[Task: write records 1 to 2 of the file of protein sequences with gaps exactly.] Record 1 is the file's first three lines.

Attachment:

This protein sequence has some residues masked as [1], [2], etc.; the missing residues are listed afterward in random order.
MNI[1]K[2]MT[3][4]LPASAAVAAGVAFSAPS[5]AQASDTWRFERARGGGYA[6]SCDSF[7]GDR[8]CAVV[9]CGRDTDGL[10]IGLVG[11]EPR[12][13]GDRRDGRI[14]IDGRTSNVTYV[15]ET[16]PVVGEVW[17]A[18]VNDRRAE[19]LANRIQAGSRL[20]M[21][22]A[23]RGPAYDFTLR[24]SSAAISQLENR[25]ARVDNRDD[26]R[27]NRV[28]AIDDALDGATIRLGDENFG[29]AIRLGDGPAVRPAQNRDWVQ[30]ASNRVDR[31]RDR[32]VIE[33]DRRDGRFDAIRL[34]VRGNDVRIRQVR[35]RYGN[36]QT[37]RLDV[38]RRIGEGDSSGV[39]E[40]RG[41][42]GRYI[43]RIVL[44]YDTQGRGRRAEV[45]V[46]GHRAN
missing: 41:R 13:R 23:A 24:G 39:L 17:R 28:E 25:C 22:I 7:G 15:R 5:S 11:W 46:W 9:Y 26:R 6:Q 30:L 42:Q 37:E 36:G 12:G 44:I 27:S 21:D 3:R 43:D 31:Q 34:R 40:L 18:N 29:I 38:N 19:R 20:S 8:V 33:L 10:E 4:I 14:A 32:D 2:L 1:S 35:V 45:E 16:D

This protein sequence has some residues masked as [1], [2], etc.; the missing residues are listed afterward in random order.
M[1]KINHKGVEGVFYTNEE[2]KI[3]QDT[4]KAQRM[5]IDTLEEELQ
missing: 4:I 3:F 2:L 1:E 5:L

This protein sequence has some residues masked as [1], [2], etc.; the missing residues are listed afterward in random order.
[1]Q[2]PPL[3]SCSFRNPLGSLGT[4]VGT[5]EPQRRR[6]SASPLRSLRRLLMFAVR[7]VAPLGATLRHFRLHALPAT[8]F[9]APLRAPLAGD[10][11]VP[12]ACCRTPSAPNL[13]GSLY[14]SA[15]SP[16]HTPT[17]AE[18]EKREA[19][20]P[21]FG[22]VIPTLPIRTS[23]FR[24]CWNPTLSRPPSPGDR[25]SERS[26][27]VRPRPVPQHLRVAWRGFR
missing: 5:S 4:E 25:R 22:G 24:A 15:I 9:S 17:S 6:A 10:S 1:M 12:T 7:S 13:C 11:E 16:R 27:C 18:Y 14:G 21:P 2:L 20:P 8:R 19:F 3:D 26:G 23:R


This protein sequence has some residues masked as [1], [2], etc.; the missing residues are listed afterward in random order.
MNI[1]K[2]MT[3][4]LPASAAVAAGVAFSAPS[5]AQASDTWRFERARGGGYA[6]SCDSF[7]GDR[8]CAVV[9]CGRDTDGL[10]IGLVG[11]EPR[12][13]GDRRDGRI[14]IDGRTSNVTYV[15]ET[16]PVVGEVW[17]A[18]VNDRRAE[19]LANRIQAGSRL[20]M[21][22]A[23]RGPAYDFTLR[24]SSAAISQLENR[25]ARVDNRDD[26]R[27]NRV[28]AIDDALDGATIRLGDENFG[29]AIRLGDGPAVRPAQNRDWVQ[30]ASNRVDR[31]RDR[32]VIE[33]DRRDGRFDAIRL[34]VRGNDVRIRQVR[35]RYGN[36]QT[37]RLDV[38]RRIGEGDSSGV[39]E[40]RG[41][42]GRYI[43]RIVL[44]YDTQGRGRRAEV[45]V[46]GHRAN
missing: 41:R 13:R 23:A 24:G 39:L 17:R 28:E 25:C 22:I 7:G 15:R 5:S 11:W 46:W 9:Y 26:R 6:Q 30:L 42:Q 37:E 36:G 12:G 44:I 27:S 21:D 3:R 43:D 31:Q 34:R 40:L 18:N 29:I 38:N 19:R 20:S 8:V 33:L 10:E 4:I 14:A 32:D 2:L 1:S 35:V 45:E 16:D

This protein sequence has some residues masked as [1], [2], etc.; the missing residues are listed afterward in random order.
M[1]KINHKGVEGVFYTNEE[2]KI[3]QDT[4]KAQRM[5]IDTLEEELQ
missing: 4:I 3:F 2:L 1:E 5:L